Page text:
For most businesses nowadays, making the decision to invest in a company website is going to be a no brainer. It’s something that both B2B and B2C customers will expect and if done well can play a key role in the marketing mix.
While in the past being able to build and managea website would have been confined to developers and those in the know about complex coding, Content Management Systems (CMS) have thrown the doors wide open. These platforms have been designed so that individuals with little or no knowledge of programming can now create a website from scratch. And many of the platforms are free to download and use.
From individuals running personal blogs, to global enterprises with high volumes of traffic, the popularity of CMS continues to grow. WordPress, Drupal and Joomla! are among the best known – and their popularity is huge! WordPress alone has been quoted as powering one in every 6 websites on the Internet, nearly 60 million in all, with 100,000 more popping up each day.
So a CMS ticks a lot of boxes, but with so many different options to choose from, how do you know what is going to be the best choice for your company?
Making an informed decision, what to think about:
- What will you need your website to be able to do – i.e. what key functions and features will it need to have, also think how many pages it may grow to
- Think where your company is headed and what it will need in the future, not just what it needs today
- Look at and compare the features that different systems can provide
- Read up on the pros and cons of different systems
- How secure do you need your site to be – what would it mean to your business if you were hacked and your website was defaced or even brought down completely
- Check how much you will be able to customise your site – what can you do in-house, what may need expert support
- What level of specialist IT support will you need to budget for overall
- What is the cost of the system going to be
A closer look at WordPress
WordPress is one of the most popular CMS available and is used by organisations and individuals across the globe, including many household names and big hitters, such as Sony Music, Marks & Spencer, Fortune, Reuters and ebay. It is thought that WordPress now powers around 19% of the web, hitting over 46m downloads.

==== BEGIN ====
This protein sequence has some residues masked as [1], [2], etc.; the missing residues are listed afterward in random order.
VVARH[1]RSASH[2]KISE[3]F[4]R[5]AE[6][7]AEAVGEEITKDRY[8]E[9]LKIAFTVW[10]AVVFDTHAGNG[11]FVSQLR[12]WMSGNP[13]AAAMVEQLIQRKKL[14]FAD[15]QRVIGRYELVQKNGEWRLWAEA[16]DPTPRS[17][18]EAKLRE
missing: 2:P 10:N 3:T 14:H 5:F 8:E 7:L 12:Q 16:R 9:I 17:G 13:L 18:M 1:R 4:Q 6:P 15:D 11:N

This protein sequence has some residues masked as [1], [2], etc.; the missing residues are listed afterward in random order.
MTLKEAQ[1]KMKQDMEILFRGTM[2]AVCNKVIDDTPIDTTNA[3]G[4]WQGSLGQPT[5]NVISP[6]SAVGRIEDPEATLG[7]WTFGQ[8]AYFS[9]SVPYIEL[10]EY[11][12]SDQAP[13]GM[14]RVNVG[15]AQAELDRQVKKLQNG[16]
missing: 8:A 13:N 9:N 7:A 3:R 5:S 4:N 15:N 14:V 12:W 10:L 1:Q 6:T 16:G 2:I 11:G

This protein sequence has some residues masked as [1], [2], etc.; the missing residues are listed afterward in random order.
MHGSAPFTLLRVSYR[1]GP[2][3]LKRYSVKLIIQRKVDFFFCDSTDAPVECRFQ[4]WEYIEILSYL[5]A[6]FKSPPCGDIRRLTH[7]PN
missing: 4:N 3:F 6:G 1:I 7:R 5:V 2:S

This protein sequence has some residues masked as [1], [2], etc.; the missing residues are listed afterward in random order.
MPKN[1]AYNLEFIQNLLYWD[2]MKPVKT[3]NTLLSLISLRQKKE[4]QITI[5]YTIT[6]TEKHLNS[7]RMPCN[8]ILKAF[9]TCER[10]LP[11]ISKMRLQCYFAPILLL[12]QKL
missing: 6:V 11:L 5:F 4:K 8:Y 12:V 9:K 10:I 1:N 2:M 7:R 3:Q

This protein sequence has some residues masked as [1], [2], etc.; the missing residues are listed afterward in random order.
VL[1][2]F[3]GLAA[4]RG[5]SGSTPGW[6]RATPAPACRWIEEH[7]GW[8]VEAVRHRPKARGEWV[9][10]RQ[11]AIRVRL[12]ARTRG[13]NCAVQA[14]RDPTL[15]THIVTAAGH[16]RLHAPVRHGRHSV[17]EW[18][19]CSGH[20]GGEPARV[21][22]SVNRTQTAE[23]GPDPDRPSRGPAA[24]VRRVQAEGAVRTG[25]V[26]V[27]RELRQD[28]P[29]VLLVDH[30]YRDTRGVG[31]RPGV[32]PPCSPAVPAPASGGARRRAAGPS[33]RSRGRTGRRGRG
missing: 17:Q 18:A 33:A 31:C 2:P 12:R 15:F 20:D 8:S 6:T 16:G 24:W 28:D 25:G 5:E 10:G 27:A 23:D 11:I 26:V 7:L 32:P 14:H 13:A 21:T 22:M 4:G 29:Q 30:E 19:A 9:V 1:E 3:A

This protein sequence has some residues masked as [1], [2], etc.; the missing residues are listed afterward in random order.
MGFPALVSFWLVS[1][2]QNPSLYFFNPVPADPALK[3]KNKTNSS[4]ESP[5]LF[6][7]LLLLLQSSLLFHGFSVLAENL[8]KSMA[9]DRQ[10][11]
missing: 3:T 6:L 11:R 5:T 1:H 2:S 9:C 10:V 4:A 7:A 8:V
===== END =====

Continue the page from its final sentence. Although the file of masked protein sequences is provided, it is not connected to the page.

So what’s its secret – why are so many people a fan?
WordPress is an ‘Open Source project’, which means there are hundreds of people all over the world working on it. This also means it is free to use for anything from a personal site to a Fortune 500 web site.
Content is king
It’s easy to use. Another reason for its popularity is that making content updates is quick and easy to do, no matter what level of knowledge someone may have about websites. And it isn’t just restricted to the written word, this includes video, photos and graphics too.
Audiences feed off content, they want to find, read and share it. This means breaking news can spread across the globe in an instant, so having the ability to update website blogs and news pages in a flash is very appealing. A reaction, comment or statement can be drafted and shared in seconds, as the action unfolds.
It works well with social channels. As the number of social media users grows and grows, and with social channels increasingly forming a core part of marketing strategies, the ability for a website to be fully and easily integrated with such channels is an important consideration.
Scalability in action
High traffic sites use it and like it. The fact that giant, traffic heavy organisation such as CNN, CBS New York and Harvard Business all use WordPress without a hitch is testament to its scalability, says the founder of VistaMediaInc. If it wasn’t suitable then they’d quickly know about it.
But not everyone is a fan….
However, not everyone agrees and it may not always be a good choice depending on what you need your website for. One common concern raised about WordPress is its security vulnerabilities. Unlike a standalone, custom website, if a hacker can find a vulnerability in one system then it is likely that it will exist on many of the others, so it can be automatically exploited, according to Webbedfeet.
Helga Moreno echoes this concern and also adds that there are lots of features that can also cause issues, such as automatic updates, or which may puzzle those who are new to web building. This includes needing to configure the site to improve its optimisation. She also points out that there is no direct support available if you hit problems, except through the community.
So – is a CMS like WordPress the right choice for your company?
It really just comes down to the scope of the website you need – i.e. what you’re going to need it to do, and so the features it needs to have (both in what visitors will see and use, and what’s there behind the scenes). There will be a big difference here depending on whether it’s a personal brand, a full blown e-commerce site, or something in between.
As a company you’ll want to ensure your investment is protected by making sure the site is fully optimised and created in such a way that is will maximise potential impact and your returns. The good news is, if your team knows what they are doing and fully understands the intricacies of getting the most out of WordPress, or whichever platform you choose, then there’ll be no stopping you.
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